Welcome, guest | Sign In | My Account | Store | Cart

A lock object that allows many simultaneous "read-locks", but only one "write-lock".

Python, 39 lines
 1
 2
 3
 4
 5
 6
 7
 8
 9
10
11
12
13
14
15
16
17
18
19
20
21
22
23
24
25
26
27
28
29
30
31
32
33
34
35
36
37
38
39
import threading

class ReadWriteLock:
    """A lock object that allows many simultaneous "read-locks", but
    only one "write-lock"."""
    
    def __init__(self):
        self._read_ready = threading.Condition(threading.Lock())
        self._readers = 0

    def acquire_read(self):
        """Acquire a read-lock. Blocks only if some thread has
        acquired write-lock."""
        self._read_ready.acquire()
        try:
            self._readers += 1
        finally:
            self._read_ready.release()

    def release_read(self):
        """Release a read-lock."""
        self._read_ready.acquire()
        try:
            self._readers -= 1
            if not self._readers:
                self._read_ready.notifyAll()
        finally:
            self._read_ready.release()

    def acquire_write(self):
        """Acquire a write lock. Blocks until there are no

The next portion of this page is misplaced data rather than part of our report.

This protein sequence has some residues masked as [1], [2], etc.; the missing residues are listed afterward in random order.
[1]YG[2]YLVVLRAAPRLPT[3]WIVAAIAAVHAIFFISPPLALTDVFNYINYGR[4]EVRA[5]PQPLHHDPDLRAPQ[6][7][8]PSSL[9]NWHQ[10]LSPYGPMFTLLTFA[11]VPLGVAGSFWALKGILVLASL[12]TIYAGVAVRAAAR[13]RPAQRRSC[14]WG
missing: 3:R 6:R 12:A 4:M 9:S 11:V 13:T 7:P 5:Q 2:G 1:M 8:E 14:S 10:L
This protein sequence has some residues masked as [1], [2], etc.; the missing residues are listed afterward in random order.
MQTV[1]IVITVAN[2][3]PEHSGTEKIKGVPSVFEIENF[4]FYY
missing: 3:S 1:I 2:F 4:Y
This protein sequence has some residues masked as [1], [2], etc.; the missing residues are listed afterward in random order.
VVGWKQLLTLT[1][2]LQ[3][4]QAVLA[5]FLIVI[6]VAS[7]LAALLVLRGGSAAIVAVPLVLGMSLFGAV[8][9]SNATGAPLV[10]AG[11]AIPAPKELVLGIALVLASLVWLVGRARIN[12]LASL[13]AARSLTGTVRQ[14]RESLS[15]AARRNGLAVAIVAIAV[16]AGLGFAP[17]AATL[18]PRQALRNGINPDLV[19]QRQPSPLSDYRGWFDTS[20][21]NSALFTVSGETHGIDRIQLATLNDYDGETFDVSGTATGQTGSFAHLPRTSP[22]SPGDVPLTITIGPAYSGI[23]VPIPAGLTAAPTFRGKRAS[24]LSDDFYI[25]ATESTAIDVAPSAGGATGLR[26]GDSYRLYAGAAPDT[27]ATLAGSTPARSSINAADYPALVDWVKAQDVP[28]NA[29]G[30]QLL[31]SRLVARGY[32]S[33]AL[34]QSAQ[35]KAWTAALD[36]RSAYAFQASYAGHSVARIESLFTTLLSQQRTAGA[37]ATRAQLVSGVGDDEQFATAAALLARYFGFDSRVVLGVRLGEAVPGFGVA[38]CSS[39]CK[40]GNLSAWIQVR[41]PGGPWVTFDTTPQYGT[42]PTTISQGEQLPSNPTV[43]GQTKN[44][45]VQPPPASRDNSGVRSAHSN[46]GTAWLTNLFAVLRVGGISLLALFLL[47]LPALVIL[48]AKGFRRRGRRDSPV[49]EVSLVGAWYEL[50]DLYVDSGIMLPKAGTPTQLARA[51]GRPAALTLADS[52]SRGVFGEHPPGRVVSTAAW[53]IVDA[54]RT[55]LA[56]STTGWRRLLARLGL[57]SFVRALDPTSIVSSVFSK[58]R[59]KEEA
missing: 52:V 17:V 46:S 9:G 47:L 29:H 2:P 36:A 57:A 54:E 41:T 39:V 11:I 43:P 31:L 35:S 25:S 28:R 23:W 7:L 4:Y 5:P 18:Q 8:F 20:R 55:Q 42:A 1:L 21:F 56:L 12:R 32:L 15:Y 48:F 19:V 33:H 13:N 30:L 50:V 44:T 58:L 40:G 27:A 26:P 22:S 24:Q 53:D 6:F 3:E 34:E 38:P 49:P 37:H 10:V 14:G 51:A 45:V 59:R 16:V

acquired read- or write-locks."""
        self._read_ready.acquire()
        while self._readers > 0:
            self._read_ready.wait()

    def release_write(self):
        """Release a write-lock."""
        self._read_ready.release()

It is often convenient to allow unlimited read access to a resource when it is not being modified and still keep write access exclusive. While the 'threading' module does not contain a specific class for the job, the idiom is easy to implement using a Condition object.

2 comments

vic_d_v 19 years, 5 months ago  # | flag

How do you prevent from new connections reading the data. From your code it looks like this code allows new connections to read the data and in some cases the code will not ever allow to update the data.

James Reeves 15 years, 11 months ago  # | flag

This is just a threaded lock; it's up to the programmer to make sure that more than unmanaged connections don't try to access the same file. Also, as far as I can see, there's no source of conflict in this code. Certainly it's performed well in my tests, and I've gone through the code fairly thoroughly...